I have a particular setup that requires this sequence of steps:

ssh me@host1
ssh me@host2
sudo su otheruser

I have:

  • an ssh key on my laptop that allows me to ssh me@host1
  • an ssh key on host1 that allows me to ssh me@host2.

I do not have permission to ssh otheruser@host2.

My goal is: can I automate this? Preferably in my laptop's ~/.ssh/config file, so I can simply do:

ssh otheruser

...and let the config take care of the details, ideally including the password?

I can already get 2/3 of the way there with the following ssh config:

Host host1
HostName host1.example.com

Host host2
HostName host2.example.com

Host mostly_there
HostName host2.example.com
ProxyJump host1 host2

The above allows me to ssh mostly_there but I still have to sudo su otheruser.


2 Answers 2


You could use this in .ssh/config:

HOST host1
  user me

HOST host2
    USER me
    ProxyCommand ssh host1 -W %h:%p

HOST otheruser
    USER me
    ProxyCommand ssh host1 -W %h:%p
    RemoteCommand sudo su -c '/bin/bash -i' otheruser

To connect to host2 with user otheruser just use:

ssh otheruser

It currently has the drawback, that it isn't a full interactive shell, but that could be fixed by a better invocation than /bin/bash -i

  • By "add your public key to that user", which public key do you mean? Right now I have a key on my laptop, and a different key on host1 that allows me to ssh into host2. Oct 21, 2020 at 13:03
  • I updated my question to be more explicit about my permissions. I can't ssh otheruser@host2 from any host, which is why I have ssh and su split into 2 steps. Oct 21, 2020 at 13:23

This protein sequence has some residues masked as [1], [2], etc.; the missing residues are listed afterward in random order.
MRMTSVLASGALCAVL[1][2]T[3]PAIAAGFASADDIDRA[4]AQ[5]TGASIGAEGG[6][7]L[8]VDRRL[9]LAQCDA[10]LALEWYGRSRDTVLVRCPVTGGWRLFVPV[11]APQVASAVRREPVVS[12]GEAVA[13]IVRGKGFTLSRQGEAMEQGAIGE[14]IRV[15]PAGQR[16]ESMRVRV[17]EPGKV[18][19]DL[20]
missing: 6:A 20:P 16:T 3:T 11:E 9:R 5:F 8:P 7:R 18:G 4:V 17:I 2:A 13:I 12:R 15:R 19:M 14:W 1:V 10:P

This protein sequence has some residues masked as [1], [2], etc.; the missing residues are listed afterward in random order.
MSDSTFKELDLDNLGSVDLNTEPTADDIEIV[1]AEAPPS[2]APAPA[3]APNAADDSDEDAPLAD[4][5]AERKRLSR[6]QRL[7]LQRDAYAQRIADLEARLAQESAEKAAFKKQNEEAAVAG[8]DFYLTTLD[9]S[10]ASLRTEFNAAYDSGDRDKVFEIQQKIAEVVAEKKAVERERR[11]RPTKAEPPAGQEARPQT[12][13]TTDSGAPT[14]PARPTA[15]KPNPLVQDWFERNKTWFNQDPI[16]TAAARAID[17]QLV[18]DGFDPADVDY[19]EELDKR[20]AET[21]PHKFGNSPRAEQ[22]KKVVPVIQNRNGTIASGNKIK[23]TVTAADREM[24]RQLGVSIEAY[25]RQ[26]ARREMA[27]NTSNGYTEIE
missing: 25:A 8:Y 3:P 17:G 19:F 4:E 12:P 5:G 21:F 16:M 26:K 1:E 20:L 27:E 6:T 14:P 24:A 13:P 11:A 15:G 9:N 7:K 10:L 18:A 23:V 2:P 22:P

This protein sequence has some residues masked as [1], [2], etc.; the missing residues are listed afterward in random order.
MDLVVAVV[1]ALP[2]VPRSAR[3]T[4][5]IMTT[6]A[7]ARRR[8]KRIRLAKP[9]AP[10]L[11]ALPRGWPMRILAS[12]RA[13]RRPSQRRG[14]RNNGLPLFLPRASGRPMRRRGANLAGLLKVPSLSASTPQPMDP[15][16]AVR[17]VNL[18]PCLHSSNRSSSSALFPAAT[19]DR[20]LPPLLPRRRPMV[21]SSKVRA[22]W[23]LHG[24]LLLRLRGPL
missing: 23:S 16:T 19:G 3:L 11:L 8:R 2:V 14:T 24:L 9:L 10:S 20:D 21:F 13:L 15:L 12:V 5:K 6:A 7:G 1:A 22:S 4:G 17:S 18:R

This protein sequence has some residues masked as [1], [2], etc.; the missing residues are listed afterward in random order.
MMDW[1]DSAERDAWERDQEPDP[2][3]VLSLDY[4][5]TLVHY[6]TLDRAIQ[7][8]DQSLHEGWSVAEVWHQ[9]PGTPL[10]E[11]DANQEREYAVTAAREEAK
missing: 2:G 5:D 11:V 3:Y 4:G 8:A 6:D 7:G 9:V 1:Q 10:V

• @AlexShroyer You don't need to ssh otheruser@host2, that's the point of the ProxyCommand it uses host1 as an jump box. You should add your public key from your laptop to host2, it's a bad idea to store a private key on a middle host (host1 in your case)
    – jeb
    Apr 6, 2021 at 6:31
  • RequestTTY yes will help get an interactive shell Jul 19, 2023 at 19:17

If you have root you can deploy your public key to otheruser's authorized_keys and login without using a password. After switching to otheruser do this:

mkdir -p ~/.ssh

and put your public key into ~/.ssh/authorized_keys. You should now be able to log in remotely as otheruser just by doing ssh otheruser@host.

  • ssh-copy-id can be used to copy the ssh key. It just requires that sshd lets you log in via password as the other user (in some configurations a user is not allowed to log in via password or at all in sshd_config).
    – Lucas
    Oct 20, 2020 at 6:30
  • I updated my question to clarify why this does not work for me. In short, I don't have permission to log in as otheruser, nor do I have general sudo permissions. I can sudo su otheruser, but that's about it. Oct 21, 2020 at 13:51
  • @AlexShroyer: but if you can become otheruser on the remote server you can deploy your local user's public key to authorized_keys. Oct 21, 2020 at 18:15
  • oheruser does not have ssh access Oct 23, 2020 at 15:52

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